No sport lends itself to debate quite like baseball. Longevity is the key. Baseball debates are bound to happen when you’ve had so many players and teams playing in so many different eras. That’s part of the fun of the game.
Top Baseball Debates
The following three areas provide the launching pad for most baseball debates. Oh, and there’s a fourth one, too, that involves fashion. It just goes to show there’s not one area of the game baseball fans won’t debate.
This is the No. 1 debate among fans. It’s possible to be in a conversation with someone who will tell you the 1994 Montreal Expos, who were on a roll when the players’ strike shut down the season, would have been the greatest team of all time. That’s how “out there” the debates can get.
Obviously, the most frequent answer is the 1927 New York Yankees. Most of the other teams that might be considered as rivals for the best team of all time are other versions of the Yankees.
Some make an argument for the 1998 Yankees. That club had pitchers David Cone, Andy Pettitte, David Wells and Orlando “El Duque” Hernandez. To close out games, they had perhaps the greatest closer of all time, Mariano Rivera. The team’s hitting lineup featured Derek Jeter, Paul O’Neill, Tino Martinez, Bernie Williams, Chuck Knoblauch, Jorge Posada and Chili Davis.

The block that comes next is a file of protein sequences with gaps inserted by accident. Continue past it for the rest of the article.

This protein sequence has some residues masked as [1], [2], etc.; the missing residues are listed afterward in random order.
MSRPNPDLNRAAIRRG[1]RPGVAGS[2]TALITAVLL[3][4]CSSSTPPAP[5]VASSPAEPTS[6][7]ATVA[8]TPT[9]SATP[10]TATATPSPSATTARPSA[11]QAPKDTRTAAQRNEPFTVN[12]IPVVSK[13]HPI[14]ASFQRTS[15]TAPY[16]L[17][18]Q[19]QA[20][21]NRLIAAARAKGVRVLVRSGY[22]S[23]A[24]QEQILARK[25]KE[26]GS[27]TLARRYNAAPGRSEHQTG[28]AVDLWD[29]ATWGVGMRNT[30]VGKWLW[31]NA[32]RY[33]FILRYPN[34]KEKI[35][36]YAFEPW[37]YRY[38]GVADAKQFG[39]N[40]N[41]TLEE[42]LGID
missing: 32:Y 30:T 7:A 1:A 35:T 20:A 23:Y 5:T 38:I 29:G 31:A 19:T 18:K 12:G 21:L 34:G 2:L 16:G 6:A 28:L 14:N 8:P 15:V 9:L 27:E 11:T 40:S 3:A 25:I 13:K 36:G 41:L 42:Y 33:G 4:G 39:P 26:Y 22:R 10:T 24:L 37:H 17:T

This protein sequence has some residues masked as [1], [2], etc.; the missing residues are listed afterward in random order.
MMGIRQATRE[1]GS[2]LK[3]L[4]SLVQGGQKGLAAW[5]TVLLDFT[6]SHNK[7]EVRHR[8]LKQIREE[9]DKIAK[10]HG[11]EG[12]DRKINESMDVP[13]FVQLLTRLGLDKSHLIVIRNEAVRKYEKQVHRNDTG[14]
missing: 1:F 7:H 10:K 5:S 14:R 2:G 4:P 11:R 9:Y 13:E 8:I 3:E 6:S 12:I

The 1939 Yankees club, led by Joe DiMaggio, also is mentioned near the top. According to one statistical evaluation, they are the best team ever.
Teams not named “Yankees” that also frequently get included in the debate are the 1976 Cincinnati Reds, 1907 Chicago Cubs and 1929 Philadelphia Athletics.
This one is hard to decide. Statistics are part of the story. Coming through in high leverage situations is another factor. Consistency and championships also are considered. But if there’s a list from which the debate starts, it must include Babe Ruth, Willie Mays, Ty Cobb, Hank Aaron, Ted Williams, Shoeless Joe Jackson, Rogers Hornsby, Lou Gehrig, Joe DiMaggio, Stan Musial, Honus Wagner, and Jimmie Foxx. Good luck sorting out that list of greatness.
Cy Young is hard not to put at the top of the list. However, he pitched in an era (1890-1911) known as the Deadball Era. Two other undeniable greats, Walter Johnson and Christy Mathewson, perhaps also benefited from weaker hitting lineups during the early 1900s.
Moving into the mid-20th century, Bob Gibson and Sandy Koufax not only dominated during the regular season but were stellar in the postseason. Modern era pitchers also deserve mention in this baseball debate. Many faced lineups with fearsome hitters up and down the order, not to mention a much livelier ball (and, in many years, perhaps much more “juiced” players). They include Pedro Martinez, Randy Johnson, Greg Maddux, and Clayton Kershaw.
This may seem like a joke, but it’s not. Some of the most heated baseball debates often veer into how a team presents itself on the field. Imagine New York suddenly announcing they will change the Yankees uniforms. Now, imagine the furor from fans that would erupt. That gives you some idea about the passion toward this topic.
Through the years, it typically goes like this: People heap praise on classic looks like the Yankees black pinstripes and pour derision on the flamboyant look of teams such as the Miami Marlins. It’s hard to argue against the classic look of the Yankees, Dodgers, Cubs, Boston Red Sox, and St. Louis Cardinals. But you’ll always get those who love those Marlins uniforms, the 1970s “orange rainbow” Houston Astros look or that 1970s Chicago White Sox look for which there really is no name.
That’s baseball for you. Everyone’s got an opinion.